For a Karaokegal and Hubby event, things went pretty smoothly. We left around 630PM on the bike and there was already the beginning of fairly long ticket-holder’s line forming. Hubby went to park the bike and I picked up the tickets. There was a moment of panic when I couldn’t remember if I’d put my ID and credit card back in my wallet in my pocket book to prove that I was the person who ordered the tickets, but I had them. There was some jerk in front of me who had someone else’s ID and credit card and was claiming what a big friend of Geoff and Maria Muldaur he was and he should get in and blah blah blah. I don’t know if he got in or not.
You knew it was an old-fogey event because the Great American was set up for an all-seated event, which I’ve never seen before. Normally the downstairs is mostly an open standing space and you have to go up to the balcony to sit down. We went up to the balcony anyway and sat practically over the stage. We were in front of some big fans which were making a lot of noise. The waitress told us they were expecting 400 people and needed full ventilation so the fan wouldn’t be turned off. The fan went off just before the music started and it didn’t look to me like anything close to 400 people in the audience.
Most important to me was having a place to sit and enough light to write, because I’ve broken through a wall I was having with a story in progress and I wanted to get as much done as possible.
The guy who made the documentary Chasin' Gus Ghost was the Emcee.
First band up was The Barbecue Orchestra from Portland who were apparently the late Fritz Richmond’s old band. (Fritz is sort of the guiding spirit of the Jug Band revival along with Jim Kweskin. I just learned most of this from the documentary.) They were way cool. Lots of fun. Unfortunately I don’t really have set lists or names of most of the songs. They finished up by brining Dan Hicks on stage to do “Chattannooga Shoeshine Boy.”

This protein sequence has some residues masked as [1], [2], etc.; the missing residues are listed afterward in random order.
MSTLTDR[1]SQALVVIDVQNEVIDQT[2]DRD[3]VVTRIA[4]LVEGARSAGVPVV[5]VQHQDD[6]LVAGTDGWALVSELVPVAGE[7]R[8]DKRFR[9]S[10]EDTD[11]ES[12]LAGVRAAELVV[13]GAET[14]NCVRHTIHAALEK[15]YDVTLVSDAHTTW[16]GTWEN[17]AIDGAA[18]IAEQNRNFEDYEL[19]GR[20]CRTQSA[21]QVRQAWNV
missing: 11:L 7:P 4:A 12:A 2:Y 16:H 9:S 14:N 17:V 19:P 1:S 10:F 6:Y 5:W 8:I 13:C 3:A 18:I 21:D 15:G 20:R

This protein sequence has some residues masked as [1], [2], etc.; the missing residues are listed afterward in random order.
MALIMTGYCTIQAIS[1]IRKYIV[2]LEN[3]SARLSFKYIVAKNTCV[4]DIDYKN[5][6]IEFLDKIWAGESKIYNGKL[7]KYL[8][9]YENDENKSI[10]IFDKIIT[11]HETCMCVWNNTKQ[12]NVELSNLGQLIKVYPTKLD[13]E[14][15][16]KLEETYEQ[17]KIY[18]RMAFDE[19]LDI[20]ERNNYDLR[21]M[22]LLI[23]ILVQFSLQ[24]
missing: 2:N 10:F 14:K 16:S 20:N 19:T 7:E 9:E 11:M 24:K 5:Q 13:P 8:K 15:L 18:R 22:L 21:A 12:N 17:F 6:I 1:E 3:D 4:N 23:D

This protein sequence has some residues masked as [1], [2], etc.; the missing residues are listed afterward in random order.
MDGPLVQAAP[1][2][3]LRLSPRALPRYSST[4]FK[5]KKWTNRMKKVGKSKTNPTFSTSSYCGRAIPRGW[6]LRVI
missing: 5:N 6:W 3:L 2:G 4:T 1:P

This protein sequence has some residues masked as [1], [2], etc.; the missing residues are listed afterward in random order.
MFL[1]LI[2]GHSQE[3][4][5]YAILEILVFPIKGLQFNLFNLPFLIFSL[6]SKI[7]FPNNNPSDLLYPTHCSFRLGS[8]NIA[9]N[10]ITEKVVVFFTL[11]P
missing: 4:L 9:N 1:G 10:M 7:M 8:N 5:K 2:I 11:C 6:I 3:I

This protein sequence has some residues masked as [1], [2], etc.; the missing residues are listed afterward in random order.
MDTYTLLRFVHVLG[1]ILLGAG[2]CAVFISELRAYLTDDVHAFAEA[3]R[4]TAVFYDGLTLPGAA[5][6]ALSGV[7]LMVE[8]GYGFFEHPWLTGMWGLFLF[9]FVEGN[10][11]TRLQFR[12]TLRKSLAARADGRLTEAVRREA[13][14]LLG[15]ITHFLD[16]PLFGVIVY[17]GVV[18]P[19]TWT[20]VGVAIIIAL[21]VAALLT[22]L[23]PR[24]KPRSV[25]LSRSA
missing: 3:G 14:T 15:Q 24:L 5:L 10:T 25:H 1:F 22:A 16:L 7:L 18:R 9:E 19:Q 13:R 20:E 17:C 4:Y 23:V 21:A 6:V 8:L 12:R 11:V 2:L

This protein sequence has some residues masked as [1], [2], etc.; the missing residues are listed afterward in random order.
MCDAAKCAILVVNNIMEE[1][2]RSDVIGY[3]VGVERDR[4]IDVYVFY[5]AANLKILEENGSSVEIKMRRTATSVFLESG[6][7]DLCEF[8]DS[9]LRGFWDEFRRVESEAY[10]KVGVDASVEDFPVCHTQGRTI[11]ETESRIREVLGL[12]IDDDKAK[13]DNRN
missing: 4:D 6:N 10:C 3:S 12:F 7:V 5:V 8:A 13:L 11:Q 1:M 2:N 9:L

That was followed by the introduction of John Sebastian and David Grisman who played an awesome set together, very mellow. It’s nice to see the people who survived the 60’s and seem to have it together and be happy making music and doing what they love. Then Geoff Muldaur came out and played some amazing blues guitar. He was also joined by a red-headed fiddle babe that I didn’t recognize.
I think Geoff is my favorite performer from the movie and the concert. In the course of show, he played guitar, mandolin, jug and washboard, and he has a great singing voice.
The second half of the show started with Jim Kweskin solo and then the various members of the Jim Kweskin Jug Band and John Sebastian and Grisman in various combinations. It was all just a fun, mellow, happy show. Maria Muldaur was there as well. She had come from another gig and joked about not telling the CHP what they had to do to get there.
Maria lives in the Bay Area and we see her a lot at various blue-grass and old-time music shows. I must admit that for years we’ve been making fun of her because the first time we saw her she was sitting in the audience at a blue-grass show and during one of the gospel numbers, she was doing one of “hand up to god” moves and it just amused us no end. However, she really does have an amazing growly, red-hot-mama, blues voice and did some great numbers with the full band. If you only know her from “Midnight At The Oasis,” there’s a lot more to her career than that.
My absolute, no-holds barred, favorite bit in the show (which was also in the movie) was Geoff Muldaur singing “Sweet Sue” while taking hits off a helium balloon to get the high voice. Absolutely adorable and hysterical. Maria was actually holding the balloons for him. They’re not married anymore (like since the 70’s) but seem very affectionate toward each other.
Anyway-nice show. No drama. Got a lot of writing done.